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Zimbabwe's clothing sector has 186% increment potential

by Staff Reporter
19 Dec 2017 at 13:52hrs | Views
ZIMBABWE'S clothing sector can increase employment by 186% to 20 000 if all sectors in the country could procure locally, Zimbabwe Clothing Manufacturers' Association chairman Jeremy Youmans has said.

In responses to questions from NewsDay recently, Youmans said the clothing sector currently employs 7 000.

"Technology in clothing is not a major cause of obsolescence and so the age of machinery is not a major issue. The industry could grow from the current 7 000 employees to 20 000 quite quickly if given the right support," he said.

However, Youmans said the clothing industry was seriously being weighed down by an influx of cheap imports and shrinking market, leaving little room for growth.

". . . it is vital that we improve on our policies of local procurement and local content. All sectors, government, parastatals, local municipalities and private sector all need to improve their local procurement to build their own customer bases," he said.

"The local clothing sector is never likely to supply all of the country's clothing, due to brand preference and inability to compete on everything. But generally, most garments can be made in Zimbabwe, and at as good a value as is available internationally."

Youmans said capacity was not the problem in the short term and that most companies had "mothballed" their machinery as they downsized, but could put it back into operation relatively quickly.

But Youmans stressed the recent budget proposal to increase duty on cotton fabrics to 30% plus $2,50 per kg "is a disaster".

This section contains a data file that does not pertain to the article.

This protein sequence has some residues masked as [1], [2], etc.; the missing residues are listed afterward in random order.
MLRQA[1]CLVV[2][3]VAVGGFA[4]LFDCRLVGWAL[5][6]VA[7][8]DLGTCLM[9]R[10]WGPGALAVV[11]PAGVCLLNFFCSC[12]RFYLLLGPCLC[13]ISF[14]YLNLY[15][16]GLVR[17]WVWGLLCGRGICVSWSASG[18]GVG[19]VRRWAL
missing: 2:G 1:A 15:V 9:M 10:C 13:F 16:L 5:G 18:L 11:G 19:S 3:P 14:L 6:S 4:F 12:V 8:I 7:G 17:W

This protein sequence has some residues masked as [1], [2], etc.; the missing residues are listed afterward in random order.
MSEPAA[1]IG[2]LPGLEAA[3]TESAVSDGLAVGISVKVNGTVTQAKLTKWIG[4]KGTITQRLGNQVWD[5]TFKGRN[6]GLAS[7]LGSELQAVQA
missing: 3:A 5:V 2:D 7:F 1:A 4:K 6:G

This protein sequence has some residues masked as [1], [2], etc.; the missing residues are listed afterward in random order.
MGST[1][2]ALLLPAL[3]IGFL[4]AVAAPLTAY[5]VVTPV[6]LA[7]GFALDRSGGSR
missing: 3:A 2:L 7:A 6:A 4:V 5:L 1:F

He said it appeared that no one did the calculations to check if the 90% duty on raw materials was an effective rate.

"This would lead to an increase in the cost of production of a garment of about 50%-60%, rendered local manufacturer as totally uncompetitive. We hope that common sense will prevail and this proposal not be implemented," he said.

Despite these challenges, the industry remains resolute that things will improve in 2018.

"We expect there to be significant growth although that is based on the support measures being correctly implemented, including the Clothing Manufacturers Rebate which needs reforming to allow full access to all companies, particularly the SMEs," Youmans said.

"We are very excited about the opportunity the new government provides to do things differently and do what we should have done a long time ago, now. We hope that the new government realises the value and the huge opportunity the clothing sector represents."

He said many developing countries have used the clothing sector as a driver of economic growth and "we hope our new government will give us the full support to enable us to realise exactly that".


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